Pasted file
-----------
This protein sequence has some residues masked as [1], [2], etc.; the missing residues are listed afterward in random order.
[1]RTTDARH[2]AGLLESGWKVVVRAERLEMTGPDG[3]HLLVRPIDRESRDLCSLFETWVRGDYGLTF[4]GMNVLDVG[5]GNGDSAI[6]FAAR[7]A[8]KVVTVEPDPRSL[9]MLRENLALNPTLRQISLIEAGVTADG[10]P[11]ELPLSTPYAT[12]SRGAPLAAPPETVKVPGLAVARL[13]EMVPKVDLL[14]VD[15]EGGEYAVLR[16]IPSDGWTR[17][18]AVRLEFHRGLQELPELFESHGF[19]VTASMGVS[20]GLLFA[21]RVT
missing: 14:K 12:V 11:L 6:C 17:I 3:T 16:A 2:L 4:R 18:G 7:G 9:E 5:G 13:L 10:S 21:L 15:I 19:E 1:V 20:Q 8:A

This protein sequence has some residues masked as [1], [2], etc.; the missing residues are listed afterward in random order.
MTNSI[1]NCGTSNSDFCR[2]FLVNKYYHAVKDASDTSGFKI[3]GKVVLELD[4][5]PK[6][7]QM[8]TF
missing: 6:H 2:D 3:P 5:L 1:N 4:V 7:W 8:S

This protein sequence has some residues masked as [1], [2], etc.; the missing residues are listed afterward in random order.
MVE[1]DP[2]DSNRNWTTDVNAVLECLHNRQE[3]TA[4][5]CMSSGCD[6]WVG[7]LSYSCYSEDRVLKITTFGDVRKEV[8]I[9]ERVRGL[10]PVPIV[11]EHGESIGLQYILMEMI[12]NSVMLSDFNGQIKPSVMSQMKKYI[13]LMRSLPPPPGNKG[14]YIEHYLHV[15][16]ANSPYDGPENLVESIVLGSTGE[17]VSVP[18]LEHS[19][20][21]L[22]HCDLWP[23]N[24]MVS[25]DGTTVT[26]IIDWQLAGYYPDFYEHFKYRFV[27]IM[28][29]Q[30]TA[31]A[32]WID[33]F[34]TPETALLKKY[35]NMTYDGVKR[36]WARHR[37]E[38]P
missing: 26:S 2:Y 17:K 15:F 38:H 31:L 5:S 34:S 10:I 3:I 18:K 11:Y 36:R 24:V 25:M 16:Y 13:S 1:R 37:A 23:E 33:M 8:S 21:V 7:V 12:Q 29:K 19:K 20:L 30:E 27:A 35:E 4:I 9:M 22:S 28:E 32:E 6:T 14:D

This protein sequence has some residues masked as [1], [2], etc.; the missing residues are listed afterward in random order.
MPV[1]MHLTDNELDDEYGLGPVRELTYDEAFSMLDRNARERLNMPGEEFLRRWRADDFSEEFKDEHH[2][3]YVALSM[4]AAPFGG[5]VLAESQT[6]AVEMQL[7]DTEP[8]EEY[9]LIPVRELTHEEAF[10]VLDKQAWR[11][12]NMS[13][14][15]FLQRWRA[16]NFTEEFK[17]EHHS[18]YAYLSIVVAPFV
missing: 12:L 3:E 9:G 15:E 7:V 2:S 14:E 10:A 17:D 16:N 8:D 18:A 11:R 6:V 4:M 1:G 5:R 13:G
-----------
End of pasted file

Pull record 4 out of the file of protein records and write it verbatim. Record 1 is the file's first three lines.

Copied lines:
This protein sequence has some residues masked as [1], [2], etc.; the missing residues are listed afterward in random order.
MPV[1]MHLTDNELDDEYGLGPVRELTYDEAFSMLDRNARERLNMPGEEFLRRWRADDFSEEFKDEHH[2][3]YVALSM[4]AAPFGG[5]VLAESQT[6]AVEMQL[7]DTEP[8]EEY[9]LIPVRELTHEEAF[10]VLDKQAWR[11][12]NMS[13][14][15]FLQRWRA[16]NFTEEFK[17]EHHS[18]YAYLSIVVAPFV
missing: 12:L 3:E 9:G 15:E 7:V 2:S 14:E 10:A 17:D 16:N 8:D 18:A 11:R 6:V 4:M 1:G 5:R 13:G